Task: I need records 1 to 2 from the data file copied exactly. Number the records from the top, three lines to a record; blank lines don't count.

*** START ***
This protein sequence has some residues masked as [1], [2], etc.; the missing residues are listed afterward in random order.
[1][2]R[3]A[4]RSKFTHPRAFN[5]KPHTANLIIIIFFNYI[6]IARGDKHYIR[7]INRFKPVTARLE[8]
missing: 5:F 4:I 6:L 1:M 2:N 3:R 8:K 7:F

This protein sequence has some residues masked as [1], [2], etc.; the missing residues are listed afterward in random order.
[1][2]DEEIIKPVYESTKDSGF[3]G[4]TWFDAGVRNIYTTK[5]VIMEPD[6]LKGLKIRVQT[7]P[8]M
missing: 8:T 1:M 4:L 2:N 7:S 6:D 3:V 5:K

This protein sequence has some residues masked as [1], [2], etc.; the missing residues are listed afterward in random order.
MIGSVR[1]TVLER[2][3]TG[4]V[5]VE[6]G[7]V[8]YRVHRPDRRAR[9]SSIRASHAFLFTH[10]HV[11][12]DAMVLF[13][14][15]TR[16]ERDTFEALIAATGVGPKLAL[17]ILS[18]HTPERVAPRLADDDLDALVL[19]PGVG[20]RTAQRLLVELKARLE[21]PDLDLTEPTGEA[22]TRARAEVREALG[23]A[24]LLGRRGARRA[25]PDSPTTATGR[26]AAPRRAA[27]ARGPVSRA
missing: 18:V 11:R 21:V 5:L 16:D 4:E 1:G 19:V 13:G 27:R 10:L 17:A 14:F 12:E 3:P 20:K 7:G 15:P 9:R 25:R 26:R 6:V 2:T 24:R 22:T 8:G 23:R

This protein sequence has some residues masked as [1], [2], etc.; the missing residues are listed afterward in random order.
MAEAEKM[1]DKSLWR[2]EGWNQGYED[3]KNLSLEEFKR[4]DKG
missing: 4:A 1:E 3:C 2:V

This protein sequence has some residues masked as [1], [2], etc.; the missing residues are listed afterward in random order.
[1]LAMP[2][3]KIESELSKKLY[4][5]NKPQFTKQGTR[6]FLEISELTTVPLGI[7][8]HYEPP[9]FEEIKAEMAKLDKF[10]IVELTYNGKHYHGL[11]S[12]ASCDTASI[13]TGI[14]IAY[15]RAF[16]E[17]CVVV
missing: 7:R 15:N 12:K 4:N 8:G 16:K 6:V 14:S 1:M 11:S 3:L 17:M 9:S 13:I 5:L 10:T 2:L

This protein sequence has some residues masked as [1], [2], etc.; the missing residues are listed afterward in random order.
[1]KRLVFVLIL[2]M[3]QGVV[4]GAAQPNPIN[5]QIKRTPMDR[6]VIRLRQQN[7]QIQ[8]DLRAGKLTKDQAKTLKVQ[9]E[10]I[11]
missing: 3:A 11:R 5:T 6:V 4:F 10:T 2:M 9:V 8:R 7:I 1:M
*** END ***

This protein sequence has some residues masked as [1], [2], etc.; the missing residues are listed afterward in random order.
[1][2]R[3]A[4]RSKFTHPRAFN[5]KPHTANLIIIIFFNYI[6]IARGDKHYIR[7]INRFKPVTARLE[8]
missing: 5:F 4:I 6:L 1:M 2:N 3:R 8:K 7:F

This protein sequence has some residues masked as [1], [2], etc.; the missing residues are listed afterward in random order.
[1][2]DEEIIKPVYESTKDSGF[3]G[4]TWFDAGVRNIYTTK[5]VIMEPD[6]LKGLKIRVQT[7]P[8]M
missing: 8:T 1:M 4:L 2:N 7:S 6:D 3:V 5:K